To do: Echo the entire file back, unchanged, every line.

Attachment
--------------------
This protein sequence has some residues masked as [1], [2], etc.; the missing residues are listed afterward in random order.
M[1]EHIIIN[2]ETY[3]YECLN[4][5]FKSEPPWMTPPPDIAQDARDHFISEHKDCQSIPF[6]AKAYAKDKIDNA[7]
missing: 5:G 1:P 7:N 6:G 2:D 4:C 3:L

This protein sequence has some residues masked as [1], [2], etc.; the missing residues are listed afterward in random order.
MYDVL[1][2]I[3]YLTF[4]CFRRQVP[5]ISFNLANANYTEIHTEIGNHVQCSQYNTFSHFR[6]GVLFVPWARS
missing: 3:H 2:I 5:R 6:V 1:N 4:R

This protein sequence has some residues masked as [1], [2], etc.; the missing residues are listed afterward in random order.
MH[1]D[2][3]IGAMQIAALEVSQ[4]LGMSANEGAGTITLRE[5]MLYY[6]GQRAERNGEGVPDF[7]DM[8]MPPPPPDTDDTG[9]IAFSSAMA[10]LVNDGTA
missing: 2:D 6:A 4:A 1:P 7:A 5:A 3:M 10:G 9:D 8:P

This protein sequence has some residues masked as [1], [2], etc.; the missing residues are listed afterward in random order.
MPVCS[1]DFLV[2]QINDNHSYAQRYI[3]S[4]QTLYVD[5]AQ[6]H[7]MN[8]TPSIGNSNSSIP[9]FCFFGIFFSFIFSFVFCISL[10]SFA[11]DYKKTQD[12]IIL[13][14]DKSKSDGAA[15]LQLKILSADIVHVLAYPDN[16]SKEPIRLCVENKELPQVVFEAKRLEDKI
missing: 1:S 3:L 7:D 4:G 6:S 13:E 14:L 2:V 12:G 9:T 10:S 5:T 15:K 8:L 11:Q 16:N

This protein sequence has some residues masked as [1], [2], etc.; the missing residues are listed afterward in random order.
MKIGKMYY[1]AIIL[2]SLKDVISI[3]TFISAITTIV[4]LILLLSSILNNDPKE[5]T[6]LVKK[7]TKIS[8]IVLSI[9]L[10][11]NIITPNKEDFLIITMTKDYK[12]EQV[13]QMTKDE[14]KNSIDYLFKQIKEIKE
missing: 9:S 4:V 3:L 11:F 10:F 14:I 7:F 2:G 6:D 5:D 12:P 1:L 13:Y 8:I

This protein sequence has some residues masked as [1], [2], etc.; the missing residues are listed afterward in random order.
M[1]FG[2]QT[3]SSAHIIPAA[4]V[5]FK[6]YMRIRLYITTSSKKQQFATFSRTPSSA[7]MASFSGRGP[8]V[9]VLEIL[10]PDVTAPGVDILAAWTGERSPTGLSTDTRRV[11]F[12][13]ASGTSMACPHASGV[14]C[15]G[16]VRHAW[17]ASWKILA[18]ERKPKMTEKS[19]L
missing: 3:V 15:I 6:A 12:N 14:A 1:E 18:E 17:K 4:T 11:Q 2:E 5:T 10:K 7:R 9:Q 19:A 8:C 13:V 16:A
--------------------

This protein sequence has some residues masked as [1], [2], etc.; the missing residues are listed afterward in random order.
M[1]EHIIIN[2]ETY[3]YECLN[4][5]FKSEPPWMTPPPDIAQDARDHFISEHKDCQSIPF[6]AKAYAKDKIDNA[7]
missing: 5:G 1:P 7:N 6:G 2:D 4:C 3:L

This protein sequence has some residues masked as [1], [2], etc.; the missing residues are listed afterward in random order.
MYDVL[1][2]I[3]YLTF[4]CFRRQVP[5]ISFNLANANYTEIHTEIGNHVQCSQYNTFSHFR[6]GVLFVPWARS
missing: 3:H 2:I 5:R 6:V 1:N 4:R

This protein sequence has some residues masked as [1], [2], etc.; the missing residues are listed afterward in random order.
MH[1]D[2][3]IGAMQIAALEVSQ[4]LGMSANEGAGTITLRE[5]MLYY[6]GQRAERNGEGVPDF[7]DM[8]MPPPPPDTDDTG[9]IAFSSAMA[10]LVNDGTA
missing: 2:D 6:A 4:A 1:P 7:A 5:A 3:M 10:G 9:D 8:P

This protein sequence has some residues masked as [1], [2], etc.; the missing residues are listed afterward in random order.
MPVCS[1]DFLV[2]QINDNHSYAQRYI[3]S[4]QTLYVD[5]AQ[6]H[7]MN[8]TPSIGNSNSSIP[9]FCFFGIFFSFIFSFVFCISL[10]SFA[11]DYKKTQD[12]IIL[13][14]DKSKSDGAA[15]LQLKILSADIVHVLAYPDN[16]SKEPIRLCVENKELPQVVFEAKRLEDKI
missing: 1:S 3:L 7:D 4:G 6:S 13:E 14:L 2:V 12:G 9:T 10:S 5:T 15:K 8:L 11:Q 16:N

This protein sequence has some residues masked as [1], [2], etc.; the missing residues are listed afterward in random order.
MKIGKMYY[1]AIIL[2]SLKDVISI[3]TFISAITTIV[4]LILLLSSILNNDPKE[5]T[6]LVKK[7]TKIS[8]IVLSI[9]L[10][11]NIITPNKEDFLIITMTKDYK[12]EQV[13]QMTKDE[14]KNSIDYLFKQIKEIKE
missing: 9:S 4:V 3:L 11:F 10:F 14:I 7:F 2:G 6:D 5:D 12:P 1:L 13:Y 8:I

This protein sequence has some residues masked as [1], [2], etc.; the missing residues are listed afterward in random order.
M[1]FG[2]QT[3]SSAHIIPAA[4]V[5]FK[6]YMRIRLYITTSSKKQQFATFSRTPSSA[7]MASFSGRGP[8]V[9]VLEIL[10]PDVTAPGVDILAAWTGERSPTGLSTDTRRV[11]F[12][13]ASGTSMACPHASGV[14]C[15]G[16]VRHAW[17]ASWKILA[18]ERKPKMTEKS[19]L
missing: 3:V 15:I 6:A 12:N 14:A 1:E 18:E 17:K 4:T 11:Q 2:E 5:T 10:K 7:R 9:Q 19:A 8:C 13:V 16:A